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Kim Dotcom To Launch Encrypted Email Service, But It's Nothing New

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Kim Dotcom, founder of Megaupload and its successor site Mega, plans to unveil an encrypted email service.
Kim Dotcom, founder of Megaupload and its successor site Mega, plans to unveil an encrypted email service.

Kim Dotcom, an Internet pioneer arrested in New Zealand more than a year ago for using his online file storage service Megaupload to encourage copyright infringement, announced on Tuesday that he plans to start an encrypted email service.

The service doesn’t have a title yet, but like successful services Dotcom has launched in the past, it will likely incorporate the Mega brand name.

"We're going to extend this to secure email which is fully encrypted so that you won't have to worry that a government or Internet service provider will be looking at your email," Dotcom told The Guardian on Tuesday.

The announcement comes slightly more than a month after Dotcom launched a new file-sharing site simply called "Mega" to replace his shuttered Megaupload. At the time, he told the English-language TV station Russia Times that "within the next five years," he wanted to "encrypt half of the Internet" to "reestablish a balance between a person -- an individual -- and the state." Dotcom's arrest in 2012, which happened after the New Zealand government illegally spied on him, seems to have turned the Mega-mogul into a newly-minted encryption advocate.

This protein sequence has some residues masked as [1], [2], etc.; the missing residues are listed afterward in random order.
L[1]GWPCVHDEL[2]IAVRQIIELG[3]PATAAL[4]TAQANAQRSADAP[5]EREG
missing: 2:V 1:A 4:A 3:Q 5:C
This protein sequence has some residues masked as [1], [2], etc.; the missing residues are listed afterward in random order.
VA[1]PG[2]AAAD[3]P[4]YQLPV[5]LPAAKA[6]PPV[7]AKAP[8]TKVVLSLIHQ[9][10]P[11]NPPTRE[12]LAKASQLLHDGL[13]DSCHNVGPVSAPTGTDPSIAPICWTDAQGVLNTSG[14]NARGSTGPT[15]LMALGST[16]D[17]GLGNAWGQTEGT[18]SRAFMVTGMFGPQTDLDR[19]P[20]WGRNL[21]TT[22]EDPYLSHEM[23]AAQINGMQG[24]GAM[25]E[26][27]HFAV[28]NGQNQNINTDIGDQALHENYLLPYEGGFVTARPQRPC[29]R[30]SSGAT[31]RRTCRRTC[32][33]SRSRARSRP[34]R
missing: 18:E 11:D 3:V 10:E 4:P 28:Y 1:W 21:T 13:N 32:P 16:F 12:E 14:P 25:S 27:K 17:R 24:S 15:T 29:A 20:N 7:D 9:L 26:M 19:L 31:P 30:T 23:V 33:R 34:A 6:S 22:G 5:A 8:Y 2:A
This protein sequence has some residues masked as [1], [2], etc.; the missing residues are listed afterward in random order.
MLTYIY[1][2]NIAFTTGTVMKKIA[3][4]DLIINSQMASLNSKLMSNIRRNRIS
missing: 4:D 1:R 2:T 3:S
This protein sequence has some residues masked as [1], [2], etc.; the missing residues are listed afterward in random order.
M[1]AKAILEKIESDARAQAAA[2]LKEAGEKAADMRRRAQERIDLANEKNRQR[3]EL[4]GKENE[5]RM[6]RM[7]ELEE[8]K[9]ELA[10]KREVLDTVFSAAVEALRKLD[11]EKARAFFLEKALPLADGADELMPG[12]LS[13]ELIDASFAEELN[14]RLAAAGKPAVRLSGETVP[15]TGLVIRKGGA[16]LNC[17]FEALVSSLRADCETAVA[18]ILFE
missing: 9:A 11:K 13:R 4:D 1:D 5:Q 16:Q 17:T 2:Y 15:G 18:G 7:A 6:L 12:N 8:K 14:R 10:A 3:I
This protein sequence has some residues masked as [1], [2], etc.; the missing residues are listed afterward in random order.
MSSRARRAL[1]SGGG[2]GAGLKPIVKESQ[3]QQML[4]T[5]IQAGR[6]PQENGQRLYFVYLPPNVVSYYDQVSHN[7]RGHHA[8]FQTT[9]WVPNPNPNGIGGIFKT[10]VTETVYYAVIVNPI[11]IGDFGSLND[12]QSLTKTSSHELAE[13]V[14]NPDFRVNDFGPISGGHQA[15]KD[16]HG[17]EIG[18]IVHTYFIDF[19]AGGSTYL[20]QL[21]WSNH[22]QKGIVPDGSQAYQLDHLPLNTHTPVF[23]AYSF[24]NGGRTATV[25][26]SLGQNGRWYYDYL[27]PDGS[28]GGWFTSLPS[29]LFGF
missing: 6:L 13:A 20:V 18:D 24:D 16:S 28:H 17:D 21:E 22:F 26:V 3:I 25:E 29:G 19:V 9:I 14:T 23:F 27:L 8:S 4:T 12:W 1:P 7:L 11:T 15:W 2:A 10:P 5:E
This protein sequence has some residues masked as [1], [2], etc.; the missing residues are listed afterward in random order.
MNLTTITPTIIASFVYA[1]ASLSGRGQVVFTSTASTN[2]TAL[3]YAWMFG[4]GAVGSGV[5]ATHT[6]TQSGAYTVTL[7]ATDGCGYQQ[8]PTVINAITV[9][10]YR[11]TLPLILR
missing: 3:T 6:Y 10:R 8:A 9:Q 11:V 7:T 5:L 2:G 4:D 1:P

But many in the online security community are skeptical about Dotcom’s newest proposed service. DigitalSpy noted that his announcement contained neither encryption information nor a release date for potential clients. IT professionals, many of whom were unimpressed with Dotcom’s previous efforts at encryption, have begun speculating on probable security flaws of an encrypted email service.

Further complicating things for Dotcom is that there are already plenty of encrypted email services around. Services like Hushmail and Vaultlet already automatically encrypted email, while others like Burn Note destroy emails after they’ve been read. Dotcom may be able to sell his email service on his name. But the new service, whenever it launches, will be entering an arena where old services already have footholds.

Earlier on HuffPost:

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